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I hope I'm in the right section:

I know that if P = NP, then 3-SAT can be solved in P (Cook), but is the opposite valid, too? If P != NP, then 3-SAT is not in P?

Thanks!

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    $\begingroup$ Have you tried applying the definitions for a formal proof? $\endgroup$
    – Raphael
    Jun 10, 2014 at 12:04
  • $\begingroup$ By way of definition of P, NP and NP-Complete (which 3SAT is part of), the rest follows. Maybe you want to ask sth different? $\endgroup$
    – Nikos M.
    Jun 10, 2014 at 19:17

2 Answers 2

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The opposite is valid.

$3SAT$ is an $NP$-complete problem, so every problem in $NP$ can be reduced to $3SAT$.

If $P \neq NP$ and $3SAT \in P$, every problem in $NP$ would be in $P$, contradicting $P \neq NP$. So if $P \neq NP$ then $3SAT \notin P$.

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    $\begingroup$ That's what the question says? $\endgroup$
    – Raphael
    Jun 10, 2014 at 12:04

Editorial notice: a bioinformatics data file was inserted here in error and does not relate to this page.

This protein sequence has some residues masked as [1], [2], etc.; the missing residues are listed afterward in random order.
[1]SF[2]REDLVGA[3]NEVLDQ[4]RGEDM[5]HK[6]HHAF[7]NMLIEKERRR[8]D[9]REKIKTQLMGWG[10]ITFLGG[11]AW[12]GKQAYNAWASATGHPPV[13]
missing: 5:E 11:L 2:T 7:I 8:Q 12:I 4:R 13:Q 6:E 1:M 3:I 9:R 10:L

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Mike's proof is correct. I just wanted to add some other details.

Cook's theorem (or Cook-Levin theorem) says that there exists a polynomial time reduction from all problems in $NP$ to $SAT$ (3-$SAT$ or k-$SAT$ with $k>2$ since 2-$SAT$ is in $P$).

More specifically, it states that 3-$SAT$ is $NP$-complete.

Here is the definition that Sipser gives in his Introduction to the Theory of Computation (p. 276) of NP-completeness:

A language B is NP-complete if it satisfies two conditions:
1. B is in NP, and
2. every A in NP is polynomial time reducible to B

If $P\neq NP$, then it means that there is at least one language in $P$ that is not in $NP$. Assume 3-$SAT\in P$ (to get a proof by contradiction), the Cook-Levin theorem says that such a language (in $P$ but not in $NP$) cannot be in $NP$ without being polynomial-time reducible to $NP$-complete. This leads to a contradiction from the definition of $NP$-complete. Therefore if $P\neq NP$, 3-$SAT$ is not in $P$.

You can draw Venn diagrams for this...

Furthermore, you can note that the Berman-Hartmanis conjecture states that if one-way functions exist, then there is a language in $NP$ that cannot be polynomially reduced to $NP$-complete.

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